The Boneyard occupies a large part of a huge swath of restricted access land that includes the Air Force base.  I bike as far as about a mile east of Kolb Road where I finally get as good a look as I can expect, but by now I realize I need to change plans.  There’s no public access across this swath, so I can’t just shorten the ride and bike south to the Loop - I have to either stick with the plan and continue on to Harrison, or backtrack seven miles all the way to Alveron.  With a bit more time or ambition I would have picked up the pace and continued on; but I’ll be in big trouble if I’m late getting back for dinner so I just turn west and head home.

Which is fine.  It’s no 42 miler, but I’m less statistics-obsessed than my partner; and 25 miles in three hours on a cold, grey day is still very impressive - no?

Reflecting on the Banner University Medical Center, I see that it’s evolving into quite a nice day.
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On Randolph Way, on the attractive bike path along the margin of the Randolph Dell Ulrich Golf course.
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I know it’s just a golf course, but with its pines and eucalyptus it makes an attractive green space in the heart of the city.
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The Epes Randolph Memorial, in Epes Randolph Park. Randolph, who lived his final years in Tucson, was a civil engineer and an important figure in building railroads in the southern U.S.
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On East Arroyo Chico, just north of Reid Park.
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At the junction of East Arroyo Chico and Country Club Road.
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As I followed the western border of Reid Park a sign warned to watch out for burrowing mammals. It was accurate.
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‘Cancer, There’s Hope’, a memorial sculpture in Cancer Survivors Park near the Reid Park Zoo.
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At the entrance to the Reid Park Zoo.
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There are a couple of small ponds on the southeast corner of the Reid complex. One is inside the golf course, hidden behind trees. This one is viewable from the west, and included a few shovelers and ring-billed ducks off on the other side. Unfortunately the other side of the pond borders the police department and is off limits to the public - as an officer came by to politely remind me as I peered through the fence for a better view. No scofflaw I, so I cheerfully thanked him for the information and biked off.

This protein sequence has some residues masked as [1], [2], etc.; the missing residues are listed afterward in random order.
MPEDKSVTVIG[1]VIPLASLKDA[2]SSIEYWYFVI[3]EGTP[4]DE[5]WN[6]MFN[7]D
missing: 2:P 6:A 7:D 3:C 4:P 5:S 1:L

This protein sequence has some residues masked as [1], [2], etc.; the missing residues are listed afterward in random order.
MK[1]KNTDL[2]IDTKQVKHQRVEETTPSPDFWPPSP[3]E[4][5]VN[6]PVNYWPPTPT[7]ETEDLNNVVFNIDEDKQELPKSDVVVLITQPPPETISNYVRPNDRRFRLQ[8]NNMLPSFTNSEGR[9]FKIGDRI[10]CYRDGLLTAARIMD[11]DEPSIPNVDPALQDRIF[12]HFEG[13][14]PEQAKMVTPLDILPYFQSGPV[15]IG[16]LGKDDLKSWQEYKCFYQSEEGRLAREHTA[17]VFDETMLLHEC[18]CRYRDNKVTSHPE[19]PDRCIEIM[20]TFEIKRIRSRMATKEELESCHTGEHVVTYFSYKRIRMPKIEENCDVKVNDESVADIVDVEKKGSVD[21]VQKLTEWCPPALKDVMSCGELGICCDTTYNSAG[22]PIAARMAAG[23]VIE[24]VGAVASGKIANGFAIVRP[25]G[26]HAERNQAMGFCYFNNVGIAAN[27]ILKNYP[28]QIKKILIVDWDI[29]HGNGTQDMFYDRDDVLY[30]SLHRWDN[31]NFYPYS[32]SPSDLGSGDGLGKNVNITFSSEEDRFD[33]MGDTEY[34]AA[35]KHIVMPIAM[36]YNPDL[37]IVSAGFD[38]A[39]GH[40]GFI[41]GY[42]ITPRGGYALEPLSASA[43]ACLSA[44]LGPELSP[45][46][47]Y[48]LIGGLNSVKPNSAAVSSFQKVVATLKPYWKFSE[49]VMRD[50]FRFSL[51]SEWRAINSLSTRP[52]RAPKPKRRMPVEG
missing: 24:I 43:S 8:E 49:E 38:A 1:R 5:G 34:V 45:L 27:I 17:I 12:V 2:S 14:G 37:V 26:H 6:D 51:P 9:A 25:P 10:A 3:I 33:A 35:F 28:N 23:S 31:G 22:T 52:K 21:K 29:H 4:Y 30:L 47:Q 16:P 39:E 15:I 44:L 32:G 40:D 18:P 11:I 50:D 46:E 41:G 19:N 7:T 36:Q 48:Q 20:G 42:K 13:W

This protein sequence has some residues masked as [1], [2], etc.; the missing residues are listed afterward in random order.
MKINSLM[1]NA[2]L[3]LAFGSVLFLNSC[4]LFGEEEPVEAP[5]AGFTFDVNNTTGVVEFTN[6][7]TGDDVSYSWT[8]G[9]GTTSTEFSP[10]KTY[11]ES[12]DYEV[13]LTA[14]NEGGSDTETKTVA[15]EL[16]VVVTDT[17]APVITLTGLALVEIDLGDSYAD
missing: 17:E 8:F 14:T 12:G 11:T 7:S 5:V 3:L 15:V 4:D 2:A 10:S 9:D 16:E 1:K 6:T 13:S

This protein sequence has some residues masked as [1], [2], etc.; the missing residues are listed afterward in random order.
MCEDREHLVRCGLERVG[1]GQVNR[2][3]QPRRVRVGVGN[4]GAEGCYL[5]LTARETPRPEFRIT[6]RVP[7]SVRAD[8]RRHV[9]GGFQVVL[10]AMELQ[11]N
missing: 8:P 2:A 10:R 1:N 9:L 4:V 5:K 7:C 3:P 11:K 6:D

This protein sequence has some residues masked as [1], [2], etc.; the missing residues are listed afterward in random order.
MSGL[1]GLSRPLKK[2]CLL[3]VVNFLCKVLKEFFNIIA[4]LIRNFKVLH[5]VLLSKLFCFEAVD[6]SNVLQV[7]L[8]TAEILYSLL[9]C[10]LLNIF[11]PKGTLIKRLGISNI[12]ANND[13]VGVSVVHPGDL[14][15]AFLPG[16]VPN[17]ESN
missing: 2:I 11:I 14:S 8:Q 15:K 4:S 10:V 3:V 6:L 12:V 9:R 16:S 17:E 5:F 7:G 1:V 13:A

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Bill ShaneyfeltSiders
https://tucsonherpsociety.org/amphibians-reptiles/turtles-tortoises/pond-slider/
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4 weeks ago
Finally, the Boneyard. A vast complex, of which we’re seeing only a small corner of it.
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A second view into the Boneyard.
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Bill ShaneyfeltMight be P-3 aircraft.

https://en.wikipedia.org/wiki/Lockheed_P-3_Orion
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4 weeks ago
Rich FrasierYour tax dollars at work
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4 weeks ago
And a third for good measure.
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Bill ShaneyfeltC-130s for sure. Been in and around lots of them. In the system since mid-50s, I believe, and still going. Upgrade after upgrade.

https://en.wikipedia.org/wiki/Lockheed_C-130_Hercules
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4 weeks ago
Found in the Lost Barrio - another roadrunner. Nice shadow!
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Today's ride: 25 miles (40 km)
Total: 1,153 miles (1,856 km)